Tablets forum

General discussion

Is a tablet right for me? If so, which one?

by Lee Koo (ADMIN) CNET staff/forum admin / August 26, 2011 9:43 AM PDT

Question:

Is a tablet right for me? If so, which one?


I recently attended one of your tablet-related live chat events with CNET editors and it was great overall. However, while some of my questions were answered, many were not. I'm in the process of looking to buying one and I'm looking to you for some answers before I make a decision on one. Can you help me out?

Can you explain the principal differences between a Netbook and tablet? Can a tablet be used as a laptop replacement--why and why not? With so many tablets out, what separates the good- from the bad-quality ones? Are Android tablets created equally? What are the major differences between Android and iPads--advantages, disadvantages? Can I use a Tablet for word processing or Excel spread sheets? I think iPads are the ones that cannot display Flash, is that a major issue? What are the specific things I should be looking for when choosing the right tablet for me?

Sorry for all these questions. I'm trying to wrap my head around the whole tablet scene and see if it is a device that is right for me. Thank you for all the advice you can offer.

--Submitted by: Sheila J.

Here are some member answers to get you started, but
please read all the advice and suggestions that our
members have contributed to this question.

Tablets, Netbooks, & iPADs.. Oh My!--Submitted by: XSYLUS
http://forums.cnet.com/7726-19686_102-5193097.html

A huge subject with no right answer --Submitted by: mal_aus
http://forums.cnet.com/7726-19686_102-5193642.html

Not a computer --Submitted by: haf canadian
http://forums.cnet.com/7726-19686_102-5193975.html

Great question, actually! --Submitted by: Thunderbuck
http://forums.cnet.com/7726-19686_102-5193160.html

Thanks to all who contributed!
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Is a Tablet Right for Me?
by Zortop1 / August 26, 2011 11:03 AM PDT

Hi Sheila
I have recently purchased a "Dreambook W7" which is a tablet put out by Synrgic and runs Google. I too did a lot of research before purchasing and chose the "Dreambook W7" because I can download direct from my Windows PC. It takes a 3G sim card for messaging and internet, and also Bluetooth, Wireless, Roaming. It has "Accelerometer which means your "Dreambook" moves with you. It also has touch screen gestures, a mini USB port, headphones port, camera, HDMI port the list is endless. With "Quickoffice" I can create documents, spreadsheets, etc and send them to my PC with Bluetooth. After playing on an IPadE, I am sold with my tablet which gives me connection to my desk PC.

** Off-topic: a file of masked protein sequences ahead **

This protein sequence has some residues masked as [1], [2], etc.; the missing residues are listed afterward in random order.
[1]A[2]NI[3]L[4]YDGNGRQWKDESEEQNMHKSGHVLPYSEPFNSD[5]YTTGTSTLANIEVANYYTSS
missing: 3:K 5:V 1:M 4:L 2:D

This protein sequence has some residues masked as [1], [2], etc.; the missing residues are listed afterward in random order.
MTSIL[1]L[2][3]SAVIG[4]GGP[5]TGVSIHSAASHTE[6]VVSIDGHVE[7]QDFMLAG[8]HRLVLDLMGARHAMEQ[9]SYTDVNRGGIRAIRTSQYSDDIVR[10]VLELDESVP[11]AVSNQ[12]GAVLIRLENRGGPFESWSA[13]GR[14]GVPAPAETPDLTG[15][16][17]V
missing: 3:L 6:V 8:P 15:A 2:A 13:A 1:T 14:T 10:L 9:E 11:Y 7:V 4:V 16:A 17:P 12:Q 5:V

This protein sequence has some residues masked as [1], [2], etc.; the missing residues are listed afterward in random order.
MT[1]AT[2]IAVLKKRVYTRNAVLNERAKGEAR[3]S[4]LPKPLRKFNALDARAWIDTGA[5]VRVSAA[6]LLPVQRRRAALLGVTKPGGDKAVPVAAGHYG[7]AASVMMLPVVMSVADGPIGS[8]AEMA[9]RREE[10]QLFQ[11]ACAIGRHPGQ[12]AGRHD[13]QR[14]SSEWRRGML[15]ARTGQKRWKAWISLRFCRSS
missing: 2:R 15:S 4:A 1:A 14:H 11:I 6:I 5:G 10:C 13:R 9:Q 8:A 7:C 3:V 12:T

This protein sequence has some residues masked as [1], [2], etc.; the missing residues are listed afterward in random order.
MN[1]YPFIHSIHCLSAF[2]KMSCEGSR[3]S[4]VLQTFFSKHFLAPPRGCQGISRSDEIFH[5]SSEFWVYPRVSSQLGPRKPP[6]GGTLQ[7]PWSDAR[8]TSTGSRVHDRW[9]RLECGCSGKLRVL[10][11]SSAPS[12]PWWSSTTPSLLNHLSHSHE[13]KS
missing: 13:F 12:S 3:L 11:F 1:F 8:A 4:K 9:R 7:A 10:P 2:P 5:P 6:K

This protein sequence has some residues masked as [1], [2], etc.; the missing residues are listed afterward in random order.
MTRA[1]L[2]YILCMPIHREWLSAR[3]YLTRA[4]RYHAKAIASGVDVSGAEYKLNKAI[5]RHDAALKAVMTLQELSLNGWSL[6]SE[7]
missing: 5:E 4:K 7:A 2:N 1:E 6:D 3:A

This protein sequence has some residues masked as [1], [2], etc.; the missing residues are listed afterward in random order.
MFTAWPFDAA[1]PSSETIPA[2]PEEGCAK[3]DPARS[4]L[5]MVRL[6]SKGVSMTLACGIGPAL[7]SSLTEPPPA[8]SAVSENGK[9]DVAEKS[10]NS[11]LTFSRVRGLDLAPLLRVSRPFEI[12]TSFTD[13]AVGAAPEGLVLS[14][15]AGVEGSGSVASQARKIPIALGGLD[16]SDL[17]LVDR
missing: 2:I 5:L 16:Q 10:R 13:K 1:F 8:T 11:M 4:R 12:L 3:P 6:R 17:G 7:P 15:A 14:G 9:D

Hope this is of some assistance to you.
Submitted by Gail

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Here is a comparison of which tablet is the best
by elearningshow / September 2, 2011 8:14 AM PDT
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7 inch tablets are cool! Suli MY-7i
by beatodermatt / September 2, 2011 3:15 PM PDT

I just bought a 7inch Suli MY-7i from and I am very impressed. I have also a Kindle for reading booksonly. The Suli MY-7i is ideal for me as it fits into a car glove box, centre console and coat pocket. It would also fit into a ladies handbag. I had a look at many many netbooks and tablets and I finally decided to bye it. The iPad and similar devices seem to be to big to take into the car and for travel, but too small to do any real wortk. I alsready have a laptop and a desktop computer, it means the small Suli MY-7i fill s a gap. It runs on Androids, has a good GPS, Bluetooth, Wi-fi etc. It has a capacitive screen like an iPad. I think it is the best gadget on the martket and for less then $250.00 is also affordable. http://www.suli.com.au/

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(NT) 7-inchers are the way to go! I do a lot of typing but also a
by rogeralex / September 2, 2011 7:09 PM PDT
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Agree on the size of a tablet
by lbeberdick / September 4, 2011 4:29 AM PDT

My wife offered to buy me an Ipad for Christmas, i wanted Nook Color instead. With the 8 GB built in memory and 32 GB expansion slot, that is plenty for me. Only needed WiFi anyway as i have a hot spot already. i fly alot and find that the Nook Color fits better on the coach class trays than the I pad. i also find the size more convenient for reading, puzzles and games. the web expeience is as fast as WiFi can go. they say that it tops out at G speed, my entire house is N Only on the router and it works just fine and quickly. The addition of the APP store is nice, but not the primary usage of the device. i seriously doubt that tablets will replace a laptop anytime soon, as a real keyboard and mouse are still quite useful for work activities other than E-mail. however a tablet is just fine for liesure activities including E-mail, and the Nook Color features, performance an price make it an easy decision.

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Tablets, Netbooks, & iPADs.. Oh My!
by XSYLUS / August 26, 2011 11:35 AM PDT

Okay, so I'll try to provide some insight into the questions you asked:

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If you have to ask
by janitorman / August 26, 2011 12:04 PM PDT